Food

Man Steals $1.2 Million In Fajitas, And Now I'm Suddenly Starving

Could fajitas be the best food ever? They're definitely in the running. The things I would do to eat a plate of fajitas right now...

One man decided he no longer wanted to pay for the Mexican treat, so he resorted to stealing as much as he could. His plan had been working, too. But one slip up got him caught.

"If it wasn't so serious, you'd think it was a Saturday Night Live skit. But this is the real thing," District Attorney Luis V. Saenz said.

Gilberto Escaramilla, who at the time was employed by the Texas juvenile justice department, was running a black market for fajitas out of his office for over nine years.

"He would literally, on the day he ordered them, deliver them to customers he had already lined up," Saenz said. "We've been able to uncover two of his purchasers, and they are cooperating with the investigation."

But what finally got him caught after 9 years of successful fajita-laundering? And what exactly do your charge a fajita thief with?

Escaramilla took a day off work for a medical appointment, but he forgot to notify his supplier he wouldn't be here. A driver from Labatt Food Service in Harlingen, the Juvenile Justice Department's meat vendor, called the kitchen to inform it of an 800-pound delivery of fajitas. The woman who answered the call was confused, seeing as the kitchen doesn't serve fajitas. The driver proceeded to tell her he's been delivering them to this address for nine years.

"The receiver of the call rushes off to the supervisor and conveys to her the discussion that had been had, and that breaks the case," Saenz said. "When Mr. Escamilla reports to work the next day, he is confronted with the discussion and he admits he had been stealing fajitas for nine years."

When they first started investigating Escaramilla's crime, the value of the order had been between $2,500 and $30,000, which is a state jail felony. But the DA's office didn't think it stopped there. After some more investigation, it was determined that Escaramilla had stolen $1,251,578 worth of fajitas. His charge was upgraded to a first-degree theft felony.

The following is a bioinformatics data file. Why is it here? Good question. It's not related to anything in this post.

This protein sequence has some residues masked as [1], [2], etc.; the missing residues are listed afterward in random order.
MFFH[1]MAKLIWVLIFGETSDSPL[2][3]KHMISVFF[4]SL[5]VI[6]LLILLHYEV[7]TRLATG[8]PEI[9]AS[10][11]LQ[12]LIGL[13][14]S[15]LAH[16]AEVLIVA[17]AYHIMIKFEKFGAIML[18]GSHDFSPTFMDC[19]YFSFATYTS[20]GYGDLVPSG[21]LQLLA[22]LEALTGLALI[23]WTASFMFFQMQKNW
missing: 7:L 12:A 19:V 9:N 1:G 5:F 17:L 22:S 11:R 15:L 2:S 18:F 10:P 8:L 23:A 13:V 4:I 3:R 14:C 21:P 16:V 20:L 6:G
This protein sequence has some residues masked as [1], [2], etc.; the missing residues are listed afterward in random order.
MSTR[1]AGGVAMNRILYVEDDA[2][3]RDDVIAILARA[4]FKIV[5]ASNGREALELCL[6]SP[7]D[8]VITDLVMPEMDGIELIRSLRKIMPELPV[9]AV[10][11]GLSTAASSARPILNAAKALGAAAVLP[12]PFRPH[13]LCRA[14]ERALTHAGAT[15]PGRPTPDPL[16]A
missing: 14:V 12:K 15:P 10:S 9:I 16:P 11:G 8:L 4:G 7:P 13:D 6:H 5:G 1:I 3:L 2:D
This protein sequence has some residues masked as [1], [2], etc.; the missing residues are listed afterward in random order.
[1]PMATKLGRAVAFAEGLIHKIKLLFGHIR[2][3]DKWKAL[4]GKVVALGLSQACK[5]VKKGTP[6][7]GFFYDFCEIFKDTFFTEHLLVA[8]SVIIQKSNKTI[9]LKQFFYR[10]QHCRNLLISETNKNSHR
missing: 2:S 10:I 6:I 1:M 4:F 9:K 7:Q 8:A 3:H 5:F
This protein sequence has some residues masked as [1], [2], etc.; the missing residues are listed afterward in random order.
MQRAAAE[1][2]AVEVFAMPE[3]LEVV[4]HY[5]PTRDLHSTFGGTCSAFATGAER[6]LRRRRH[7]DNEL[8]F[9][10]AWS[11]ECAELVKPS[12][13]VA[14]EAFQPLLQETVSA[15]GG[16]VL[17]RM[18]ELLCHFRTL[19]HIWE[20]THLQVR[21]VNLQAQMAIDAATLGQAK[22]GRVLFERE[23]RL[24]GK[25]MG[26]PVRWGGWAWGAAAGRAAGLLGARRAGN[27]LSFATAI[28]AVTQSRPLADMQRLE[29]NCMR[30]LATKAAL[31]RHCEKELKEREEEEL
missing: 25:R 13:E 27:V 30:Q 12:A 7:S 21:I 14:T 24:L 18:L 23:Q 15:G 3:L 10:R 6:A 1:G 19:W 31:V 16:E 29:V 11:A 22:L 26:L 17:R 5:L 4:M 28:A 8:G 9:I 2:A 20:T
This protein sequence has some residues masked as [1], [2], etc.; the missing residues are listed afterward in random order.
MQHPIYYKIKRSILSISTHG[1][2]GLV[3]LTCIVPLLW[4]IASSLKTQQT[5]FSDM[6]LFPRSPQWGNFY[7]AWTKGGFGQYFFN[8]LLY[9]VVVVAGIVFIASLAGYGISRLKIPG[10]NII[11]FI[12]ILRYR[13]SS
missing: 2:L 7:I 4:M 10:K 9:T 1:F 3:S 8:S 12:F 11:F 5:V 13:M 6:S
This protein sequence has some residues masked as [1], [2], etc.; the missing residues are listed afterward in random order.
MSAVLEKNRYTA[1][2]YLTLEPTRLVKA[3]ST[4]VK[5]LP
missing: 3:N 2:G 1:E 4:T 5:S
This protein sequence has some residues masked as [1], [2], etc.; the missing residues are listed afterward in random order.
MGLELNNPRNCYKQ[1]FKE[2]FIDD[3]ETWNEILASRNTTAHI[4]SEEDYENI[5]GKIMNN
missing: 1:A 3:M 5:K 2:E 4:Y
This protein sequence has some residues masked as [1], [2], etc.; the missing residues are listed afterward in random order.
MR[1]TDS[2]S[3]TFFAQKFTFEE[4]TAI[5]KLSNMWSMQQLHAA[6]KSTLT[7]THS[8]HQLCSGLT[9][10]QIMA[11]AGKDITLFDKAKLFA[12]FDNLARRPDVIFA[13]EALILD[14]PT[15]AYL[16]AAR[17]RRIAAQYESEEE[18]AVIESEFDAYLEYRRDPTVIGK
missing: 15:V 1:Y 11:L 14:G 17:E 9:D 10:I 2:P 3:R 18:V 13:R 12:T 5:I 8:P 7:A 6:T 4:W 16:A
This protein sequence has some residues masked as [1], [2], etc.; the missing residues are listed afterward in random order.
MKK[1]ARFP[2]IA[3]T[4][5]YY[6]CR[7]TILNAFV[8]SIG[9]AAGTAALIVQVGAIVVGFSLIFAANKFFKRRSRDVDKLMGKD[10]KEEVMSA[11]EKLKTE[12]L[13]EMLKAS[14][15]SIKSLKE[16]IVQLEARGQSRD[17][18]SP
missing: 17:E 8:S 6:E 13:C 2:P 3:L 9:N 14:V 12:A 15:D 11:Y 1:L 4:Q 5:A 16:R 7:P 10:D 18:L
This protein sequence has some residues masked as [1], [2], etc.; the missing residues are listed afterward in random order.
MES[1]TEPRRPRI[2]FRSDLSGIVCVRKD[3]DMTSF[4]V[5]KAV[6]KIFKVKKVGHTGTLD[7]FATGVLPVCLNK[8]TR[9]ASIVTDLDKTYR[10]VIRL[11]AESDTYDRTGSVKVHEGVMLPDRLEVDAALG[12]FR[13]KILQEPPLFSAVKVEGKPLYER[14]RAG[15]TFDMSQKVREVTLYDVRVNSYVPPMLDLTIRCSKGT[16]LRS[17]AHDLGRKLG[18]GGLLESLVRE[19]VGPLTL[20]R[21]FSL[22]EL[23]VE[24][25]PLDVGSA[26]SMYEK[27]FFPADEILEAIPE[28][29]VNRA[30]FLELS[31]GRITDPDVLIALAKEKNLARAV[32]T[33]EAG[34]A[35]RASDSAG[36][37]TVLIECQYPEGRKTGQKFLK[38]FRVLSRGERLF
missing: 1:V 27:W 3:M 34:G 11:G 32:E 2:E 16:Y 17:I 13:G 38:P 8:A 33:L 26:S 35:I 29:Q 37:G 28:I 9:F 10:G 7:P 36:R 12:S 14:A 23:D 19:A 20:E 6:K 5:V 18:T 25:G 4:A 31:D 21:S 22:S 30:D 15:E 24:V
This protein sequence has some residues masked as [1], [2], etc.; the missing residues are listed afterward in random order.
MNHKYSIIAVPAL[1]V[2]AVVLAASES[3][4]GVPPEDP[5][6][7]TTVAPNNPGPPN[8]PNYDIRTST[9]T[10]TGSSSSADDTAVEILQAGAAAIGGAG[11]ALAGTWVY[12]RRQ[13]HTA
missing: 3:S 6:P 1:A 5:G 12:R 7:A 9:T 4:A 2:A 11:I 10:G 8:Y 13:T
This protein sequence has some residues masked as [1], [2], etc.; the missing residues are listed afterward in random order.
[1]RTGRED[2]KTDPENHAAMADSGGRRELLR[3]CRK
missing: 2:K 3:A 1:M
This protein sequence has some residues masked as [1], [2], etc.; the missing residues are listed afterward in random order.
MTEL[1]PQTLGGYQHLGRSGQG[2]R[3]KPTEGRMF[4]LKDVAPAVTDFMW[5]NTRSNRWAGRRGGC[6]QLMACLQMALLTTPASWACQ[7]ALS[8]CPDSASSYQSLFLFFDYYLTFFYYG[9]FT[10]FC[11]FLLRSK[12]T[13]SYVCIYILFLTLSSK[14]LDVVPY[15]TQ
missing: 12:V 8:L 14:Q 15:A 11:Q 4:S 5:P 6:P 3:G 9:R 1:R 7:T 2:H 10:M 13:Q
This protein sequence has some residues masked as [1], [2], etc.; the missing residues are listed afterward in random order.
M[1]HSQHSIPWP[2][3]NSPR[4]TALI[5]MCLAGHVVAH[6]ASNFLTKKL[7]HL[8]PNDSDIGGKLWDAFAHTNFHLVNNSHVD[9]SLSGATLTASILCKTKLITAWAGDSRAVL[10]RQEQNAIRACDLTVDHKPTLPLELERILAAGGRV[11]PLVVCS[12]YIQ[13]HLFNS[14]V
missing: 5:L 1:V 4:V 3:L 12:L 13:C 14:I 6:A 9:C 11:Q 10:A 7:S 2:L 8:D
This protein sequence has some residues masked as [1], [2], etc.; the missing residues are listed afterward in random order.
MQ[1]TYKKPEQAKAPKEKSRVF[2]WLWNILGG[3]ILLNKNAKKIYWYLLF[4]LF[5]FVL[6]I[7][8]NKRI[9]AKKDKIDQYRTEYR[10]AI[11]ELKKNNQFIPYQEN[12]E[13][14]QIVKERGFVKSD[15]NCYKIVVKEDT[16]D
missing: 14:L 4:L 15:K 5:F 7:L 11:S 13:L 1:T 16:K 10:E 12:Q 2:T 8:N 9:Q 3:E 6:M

"He would literally, on the day he ordered them, deliver them to customers he had already lined up," Saenz said. "We've been able to uncover two of his purchasers, and they are cooperating with the investigation."

"The Juvenile Justice Department is working closely with the Auditor's Office to institute procedures, controls and safeguards to avoid a recurrence of this type of situation. The Department expects that wrongdoers will be punished and assures that procedures and protocols have been established," Chief Juvenile Probation Officer Rose Gomez said. "The Department will continue to strive to provide necessary and appropriate care, custody and protection of those juveniles in its custody as well as protection of public moneys (sic)."

Saenz says this should have been caught sooner, and the fact that it wasn't is a "total failure."

"Up and down the chain of authority, people were signing off on these things," Saenz said. "It's upsetting because the auditor gets a detailed invoice where it states the breakdown of what's delivered, so they should've seen it. What do you tell the taxpayers? What do you tell the housewife and the blue collar worker that pay their county taxes, when paying their taxes takes a big bite out of their paycheck? How do you explain that? They've got the right to be upset. It is upsetting."

Would you buy fajitas off the black market?

Meagan has an intense love for Netflix, napping, and carbs.